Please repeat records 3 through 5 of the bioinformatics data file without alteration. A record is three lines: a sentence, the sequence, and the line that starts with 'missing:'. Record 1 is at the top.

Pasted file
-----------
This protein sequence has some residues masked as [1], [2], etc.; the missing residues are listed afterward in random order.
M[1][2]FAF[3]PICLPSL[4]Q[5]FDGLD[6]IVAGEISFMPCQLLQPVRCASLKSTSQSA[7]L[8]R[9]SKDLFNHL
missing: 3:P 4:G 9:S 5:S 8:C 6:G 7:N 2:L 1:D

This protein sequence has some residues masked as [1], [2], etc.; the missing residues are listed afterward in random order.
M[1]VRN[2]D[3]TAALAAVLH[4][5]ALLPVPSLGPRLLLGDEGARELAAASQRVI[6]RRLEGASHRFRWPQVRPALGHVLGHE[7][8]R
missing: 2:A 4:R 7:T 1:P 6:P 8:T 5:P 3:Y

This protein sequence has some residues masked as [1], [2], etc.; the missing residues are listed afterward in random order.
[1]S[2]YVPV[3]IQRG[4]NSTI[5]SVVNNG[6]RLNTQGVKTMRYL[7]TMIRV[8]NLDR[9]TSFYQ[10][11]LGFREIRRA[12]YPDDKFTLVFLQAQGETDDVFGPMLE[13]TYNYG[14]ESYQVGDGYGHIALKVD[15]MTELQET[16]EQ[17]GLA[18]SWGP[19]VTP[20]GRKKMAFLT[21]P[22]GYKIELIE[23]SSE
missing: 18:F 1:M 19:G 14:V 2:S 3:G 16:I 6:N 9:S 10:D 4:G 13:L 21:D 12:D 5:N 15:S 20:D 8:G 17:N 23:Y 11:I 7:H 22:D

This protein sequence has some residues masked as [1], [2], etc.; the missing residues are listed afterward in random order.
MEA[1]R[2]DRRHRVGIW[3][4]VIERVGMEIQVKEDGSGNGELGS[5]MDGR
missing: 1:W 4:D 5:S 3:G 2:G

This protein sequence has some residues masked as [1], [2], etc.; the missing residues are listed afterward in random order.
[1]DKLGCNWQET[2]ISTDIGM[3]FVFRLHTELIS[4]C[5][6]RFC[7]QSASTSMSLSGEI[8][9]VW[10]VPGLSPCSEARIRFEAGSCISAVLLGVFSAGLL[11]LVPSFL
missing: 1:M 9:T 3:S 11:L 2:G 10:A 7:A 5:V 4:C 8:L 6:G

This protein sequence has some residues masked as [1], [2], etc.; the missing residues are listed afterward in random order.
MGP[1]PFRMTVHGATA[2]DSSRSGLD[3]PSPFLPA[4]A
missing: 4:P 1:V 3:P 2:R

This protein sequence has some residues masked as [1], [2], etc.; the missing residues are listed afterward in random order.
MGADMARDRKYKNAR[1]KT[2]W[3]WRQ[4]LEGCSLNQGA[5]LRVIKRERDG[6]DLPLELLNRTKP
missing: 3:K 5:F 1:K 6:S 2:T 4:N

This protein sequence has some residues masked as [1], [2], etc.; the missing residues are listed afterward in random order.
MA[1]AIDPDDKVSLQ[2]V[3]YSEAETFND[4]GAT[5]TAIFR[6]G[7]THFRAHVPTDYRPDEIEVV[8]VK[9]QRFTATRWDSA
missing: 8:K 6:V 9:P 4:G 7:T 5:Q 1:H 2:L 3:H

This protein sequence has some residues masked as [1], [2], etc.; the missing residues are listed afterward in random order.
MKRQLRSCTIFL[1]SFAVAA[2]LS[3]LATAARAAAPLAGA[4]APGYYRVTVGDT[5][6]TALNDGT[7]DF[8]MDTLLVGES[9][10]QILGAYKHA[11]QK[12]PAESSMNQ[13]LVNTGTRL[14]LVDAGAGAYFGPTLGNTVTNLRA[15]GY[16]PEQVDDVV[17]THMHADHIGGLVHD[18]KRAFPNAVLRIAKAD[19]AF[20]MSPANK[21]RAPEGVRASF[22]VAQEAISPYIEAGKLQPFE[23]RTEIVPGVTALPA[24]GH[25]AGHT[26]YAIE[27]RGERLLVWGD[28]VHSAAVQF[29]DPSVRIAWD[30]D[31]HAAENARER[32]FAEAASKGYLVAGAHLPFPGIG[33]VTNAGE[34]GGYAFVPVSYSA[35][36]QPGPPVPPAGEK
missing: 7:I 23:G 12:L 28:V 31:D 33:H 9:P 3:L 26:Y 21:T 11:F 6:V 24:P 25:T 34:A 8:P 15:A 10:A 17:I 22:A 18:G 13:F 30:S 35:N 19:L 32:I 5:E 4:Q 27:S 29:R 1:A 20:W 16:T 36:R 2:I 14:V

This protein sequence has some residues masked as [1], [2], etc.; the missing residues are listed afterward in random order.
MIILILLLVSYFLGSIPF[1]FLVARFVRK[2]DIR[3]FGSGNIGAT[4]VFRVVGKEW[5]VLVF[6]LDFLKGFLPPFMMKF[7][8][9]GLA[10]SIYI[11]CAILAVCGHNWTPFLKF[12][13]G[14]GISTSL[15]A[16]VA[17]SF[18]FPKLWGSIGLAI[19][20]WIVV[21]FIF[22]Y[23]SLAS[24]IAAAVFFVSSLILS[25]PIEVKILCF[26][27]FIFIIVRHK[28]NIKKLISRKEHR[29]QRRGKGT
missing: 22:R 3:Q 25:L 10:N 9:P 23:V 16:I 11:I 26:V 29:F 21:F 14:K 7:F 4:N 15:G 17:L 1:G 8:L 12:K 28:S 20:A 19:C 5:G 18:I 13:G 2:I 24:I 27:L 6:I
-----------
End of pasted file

This protein sequence has some residues masked as [1], [2], etc.; the missing residues are listed afterward in random order.
[1]S[2]YVPV[3]IQRG[4]NSTI[5]SVVNNG[6]RLNTQGVKTMRYL[7]TMIRV[8]NLDR[9]TSFYQ[10][11]LGFREIRRA[12]YPDDKFTLVFLQAQGETDDVFGPMLE[13]TYNYG[14]ESYQVGDGYGHIALKVD[15]MTELQET[16]EQ[17]GLA[18]SWGP[19]VTP[20]GRKKMAFLT[21]P[22]GYKIELIE[23]SSE
missing: 18:F 1:M 19:G 14:V 2:S 3:G 16:I 6:N 9:S 10:D 4:G 13:L 21:D 12:D 5:N 15:S 20:D 8:G 17:N 23:Y 11:I 7:H 22:D

This protein sequence has some residues masked as [1], [2], etc.; the missing residues are listed afterward in random order.
MEA[1]R[2]DRRHRVGIW[3][4]VIERVGMEIQVKEDGSGNGELGS[5]MDGR
missing: 1:W 4:D 5:S 3:G 2:G

This protein sequence has some residues masked as [1], [2], etc.; the missing residues are listed afterward in random order.
[1]DKLGCNWQET[2]ISTDIGM[3]FVFRLHTELIS[4]C[5][6]RFC[7]QSASTSMSLSGEI[8][9]VW[10]VPGLSPCSEARIRFEAGSCISAVLLGVFSAGLL[11]LVPSFL
missing: 1:M 9:T 3:S 11:L 2:G 10:A 7:A 5:V 4:C 8:L 6:G